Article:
blue bulletin from bcidaho

Foundation grant helps kids heal

Community Transformation Grant gives youth new ways to cope with grief

foundation grant helps kids heal

The Blue Cross of Idaho Foundation for Health recently awarded the City of Twin Falls a $250,000 Community Transformation Grant to create partnerships, programs and projects that help improve access to healthy foods and encourage children to be physically active.

About the Community Transformation Grants

These youth-focused, multiyear grants are unique because the recipients get to decide how grant funds are used, while the Foundation provides funding and expertise. Foundation staff works closely with mayors, city leadership and community organizations to help them reach their goals.

After receiving the grant, leaders from local organizations meet monthly to learn about community health and the unique opportunities in their communities. This helps them better understand their own cities and neighborhoods while finding ways to impact health.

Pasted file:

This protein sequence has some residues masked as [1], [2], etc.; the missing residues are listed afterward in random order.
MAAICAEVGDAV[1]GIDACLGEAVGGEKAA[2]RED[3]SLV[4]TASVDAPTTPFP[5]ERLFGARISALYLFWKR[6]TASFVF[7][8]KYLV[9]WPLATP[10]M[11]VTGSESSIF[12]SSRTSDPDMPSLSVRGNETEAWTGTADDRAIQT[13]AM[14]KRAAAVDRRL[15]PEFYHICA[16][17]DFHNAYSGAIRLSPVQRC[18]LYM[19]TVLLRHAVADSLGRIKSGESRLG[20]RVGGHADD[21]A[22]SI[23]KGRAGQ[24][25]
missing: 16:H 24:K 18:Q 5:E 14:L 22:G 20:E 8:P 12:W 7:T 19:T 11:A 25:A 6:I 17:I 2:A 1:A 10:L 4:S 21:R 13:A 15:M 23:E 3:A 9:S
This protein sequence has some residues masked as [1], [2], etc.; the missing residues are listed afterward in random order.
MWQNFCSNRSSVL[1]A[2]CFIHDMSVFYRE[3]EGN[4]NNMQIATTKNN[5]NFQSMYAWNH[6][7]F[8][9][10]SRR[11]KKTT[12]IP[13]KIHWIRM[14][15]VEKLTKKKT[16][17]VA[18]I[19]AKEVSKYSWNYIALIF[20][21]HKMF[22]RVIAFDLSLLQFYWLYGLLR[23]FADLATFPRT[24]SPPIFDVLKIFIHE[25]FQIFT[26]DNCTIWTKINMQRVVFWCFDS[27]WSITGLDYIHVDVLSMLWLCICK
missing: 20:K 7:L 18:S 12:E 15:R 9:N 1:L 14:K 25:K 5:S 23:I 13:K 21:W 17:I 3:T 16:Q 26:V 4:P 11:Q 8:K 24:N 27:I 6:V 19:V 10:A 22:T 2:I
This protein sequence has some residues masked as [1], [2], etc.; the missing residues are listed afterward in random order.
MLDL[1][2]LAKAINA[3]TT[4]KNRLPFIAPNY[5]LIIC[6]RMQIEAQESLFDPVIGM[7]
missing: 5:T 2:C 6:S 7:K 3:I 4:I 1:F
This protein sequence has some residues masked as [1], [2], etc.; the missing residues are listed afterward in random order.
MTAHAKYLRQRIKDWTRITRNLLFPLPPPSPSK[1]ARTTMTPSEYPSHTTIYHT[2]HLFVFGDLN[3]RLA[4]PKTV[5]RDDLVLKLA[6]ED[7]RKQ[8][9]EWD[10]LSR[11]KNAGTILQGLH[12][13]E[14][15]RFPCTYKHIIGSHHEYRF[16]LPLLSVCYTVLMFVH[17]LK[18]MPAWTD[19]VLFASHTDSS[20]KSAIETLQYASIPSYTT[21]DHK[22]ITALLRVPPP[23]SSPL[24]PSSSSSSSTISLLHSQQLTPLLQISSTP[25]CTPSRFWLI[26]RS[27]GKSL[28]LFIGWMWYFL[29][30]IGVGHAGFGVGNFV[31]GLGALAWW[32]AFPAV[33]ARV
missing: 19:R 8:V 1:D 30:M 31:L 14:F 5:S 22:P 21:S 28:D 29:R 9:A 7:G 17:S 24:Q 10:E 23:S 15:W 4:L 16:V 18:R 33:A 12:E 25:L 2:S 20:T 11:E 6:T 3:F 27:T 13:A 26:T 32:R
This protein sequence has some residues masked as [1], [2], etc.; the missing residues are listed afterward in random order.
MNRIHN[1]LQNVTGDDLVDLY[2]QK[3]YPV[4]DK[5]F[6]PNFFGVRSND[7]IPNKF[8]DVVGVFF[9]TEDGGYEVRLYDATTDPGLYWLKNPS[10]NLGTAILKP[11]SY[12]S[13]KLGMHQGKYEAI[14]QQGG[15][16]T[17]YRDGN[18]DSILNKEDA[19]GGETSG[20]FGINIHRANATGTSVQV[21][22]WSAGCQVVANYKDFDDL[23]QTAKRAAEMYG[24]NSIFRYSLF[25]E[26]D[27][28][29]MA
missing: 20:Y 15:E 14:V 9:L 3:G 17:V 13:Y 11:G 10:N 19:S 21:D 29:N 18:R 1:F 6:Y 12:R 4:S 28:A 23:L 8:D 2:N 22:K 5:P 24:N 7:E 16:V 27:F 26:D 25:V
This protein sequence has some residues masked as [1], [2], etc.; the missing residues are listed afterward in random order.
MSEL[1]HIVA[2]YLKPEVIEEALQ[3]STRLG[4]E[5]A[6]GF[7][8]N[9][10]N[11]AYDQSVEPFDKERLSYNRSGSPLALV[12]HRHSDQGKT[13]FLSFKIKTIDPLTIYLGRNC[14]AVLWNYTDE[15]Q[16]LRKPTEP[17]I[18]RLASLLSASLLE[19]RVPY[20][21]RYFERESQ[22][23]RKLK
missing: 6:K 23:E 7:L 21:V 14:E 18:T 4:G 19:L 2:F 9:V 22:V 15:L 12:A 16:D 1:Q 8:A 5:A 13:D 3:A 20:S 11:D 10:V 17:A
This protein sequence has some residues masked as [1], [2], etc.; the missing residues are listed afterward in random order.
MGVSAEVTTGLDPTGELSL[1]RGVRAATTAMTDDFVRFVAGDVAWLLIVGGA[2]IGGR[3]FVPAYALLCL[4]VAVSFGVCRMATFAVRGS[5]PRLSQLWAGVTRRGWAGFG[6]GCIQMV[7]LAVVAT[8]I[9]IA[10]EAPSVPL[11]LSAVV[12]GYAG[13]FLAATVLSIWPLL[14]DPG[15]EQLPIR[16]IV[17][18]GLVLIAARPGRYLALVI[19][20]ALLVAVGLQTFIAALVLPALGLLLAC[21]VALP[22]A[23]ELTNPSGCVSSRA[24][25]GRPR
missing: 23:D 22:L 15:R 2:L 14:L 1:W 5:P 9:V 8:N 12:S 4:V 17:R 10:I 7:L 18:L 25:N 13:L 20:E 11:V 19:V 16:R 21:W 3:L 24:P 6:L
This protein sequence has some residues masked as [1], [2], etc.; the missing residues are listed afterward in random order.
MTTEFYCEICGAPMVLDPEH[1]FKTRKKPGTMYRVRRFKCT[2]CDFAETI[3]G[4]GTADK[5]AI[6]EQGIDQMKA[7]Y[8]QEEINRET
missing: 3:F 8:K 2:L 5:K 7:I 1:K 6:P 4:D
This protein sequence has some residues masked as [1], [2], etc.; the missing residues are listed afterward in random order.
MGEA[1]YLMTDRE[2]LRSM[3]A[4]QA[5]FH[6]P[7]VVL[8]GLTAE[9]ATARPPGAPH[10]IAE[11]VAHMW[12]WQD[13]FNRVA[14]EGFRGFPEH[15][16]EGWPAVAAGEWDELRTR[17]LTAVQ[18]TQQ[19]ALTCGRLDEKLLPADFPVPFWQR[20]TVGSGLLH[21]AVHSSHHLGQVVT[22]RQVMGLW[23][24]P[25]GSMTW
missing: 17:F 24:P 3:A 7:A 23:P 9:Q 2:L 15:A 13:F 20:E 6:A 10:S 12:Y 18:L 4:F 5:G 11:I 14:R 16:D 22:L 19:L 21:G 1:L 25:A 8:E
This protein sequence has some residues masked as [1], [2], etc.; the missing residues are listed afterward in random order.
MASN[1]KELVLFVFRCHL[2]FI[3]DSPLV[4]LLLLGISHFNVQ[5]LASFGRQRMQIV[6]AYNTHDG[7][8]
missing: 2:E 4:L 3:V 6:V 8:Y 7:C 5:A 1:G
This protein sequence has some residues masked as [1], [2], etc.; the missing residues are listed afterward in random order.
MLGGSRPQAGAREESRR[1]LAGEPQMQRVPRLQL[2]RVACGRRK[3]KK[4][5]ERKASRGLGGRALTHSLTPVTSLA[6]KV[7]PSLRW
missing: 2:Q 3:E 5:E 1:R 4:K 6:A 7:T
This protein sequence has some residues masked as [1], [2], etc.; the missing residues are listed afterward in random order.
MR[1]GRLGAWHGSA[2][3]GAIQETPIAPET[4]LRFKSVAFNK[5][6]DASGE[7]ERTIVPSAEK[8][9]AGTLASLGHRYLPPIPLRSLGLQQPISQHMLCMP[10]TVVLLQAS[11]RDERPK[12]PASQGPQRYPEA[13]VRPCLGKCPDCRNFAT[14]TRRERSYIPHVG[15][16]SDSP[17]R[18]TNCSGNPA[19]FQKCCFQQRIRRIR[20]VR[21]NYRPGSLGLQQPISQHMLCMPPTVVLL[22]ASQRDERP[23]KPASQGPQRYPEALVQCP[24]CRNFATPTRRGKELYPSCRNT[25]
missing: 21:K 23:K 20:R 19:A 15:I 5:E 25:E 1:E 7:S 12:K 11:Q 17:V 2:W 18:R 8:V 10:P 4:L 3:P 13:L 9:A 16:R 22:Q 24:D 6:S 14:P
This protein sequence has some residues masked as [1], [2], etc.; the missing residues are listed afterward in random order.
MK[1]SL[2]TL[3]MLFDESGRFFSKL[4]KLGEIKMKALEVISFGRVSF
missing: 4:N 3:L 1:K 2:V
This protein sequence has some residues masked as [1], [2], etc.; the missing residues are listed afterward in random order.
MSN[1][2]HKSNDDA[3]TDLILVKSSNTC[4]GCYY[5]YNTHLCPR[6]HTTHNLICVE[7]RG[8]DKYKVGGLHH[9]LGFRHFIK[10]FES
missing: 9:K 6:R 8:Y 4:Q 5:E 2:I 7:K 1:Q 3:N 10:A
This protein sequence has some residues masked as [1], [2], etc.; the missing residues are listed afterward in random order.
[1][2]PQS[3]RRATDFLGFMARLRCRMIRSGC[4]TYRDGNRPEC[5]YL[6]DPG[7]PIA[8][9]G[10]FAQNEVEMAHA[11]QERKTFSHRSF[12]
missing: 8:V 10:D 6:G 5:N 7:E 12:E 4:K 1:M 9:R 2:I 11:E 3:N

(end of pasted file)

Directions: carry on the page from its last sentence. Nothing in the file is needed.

With this insight, the leaders work to develop action plans that focus on creating sustainable change that lasts for generations.

Planting seeds

One of the first projects that the City of Twin Falls funded with the Community Transformation Grant was with nonprofit Because Kids Grieve. The Twin Falls-based group helps children, teens and their families grieve after the death of a loved one. One of the essential things to help children heal is the sense of community that the organization fosters through a variety of activities.

Because Kids Grieve used the funds to create a memorial garden with a paved path with stations that show the six stages of grief. A memorial wall also is planned. The City of Twin Falls also worked with the Because Kids Grieve board of directors to add a community garden to the plan thanks to its its location in a residential neighborhood.

“We wanted to be in a location like this that feels like we’re a part of the community,” said board president Mike Seward. “We want to send a message to anyone who comes here that we are part of the community. This community garden piece will bring people here and make them aware of what we do.”

The University of Idaho Extension in Twin Falls helped build the garden, then offered gardening and nutrition classes at the facility. It was a welcome partnership.

“We could not do anything we are doing without the partnerships,” said Seward, adding that Because Kids Grieve is an all-volunteer organization that doesn’t receive any state or federal funding. “We have a lot of partnerships with community organizations, and now working with the city and the university is helping us create a whole new thing.”

Posted: August 26, 2021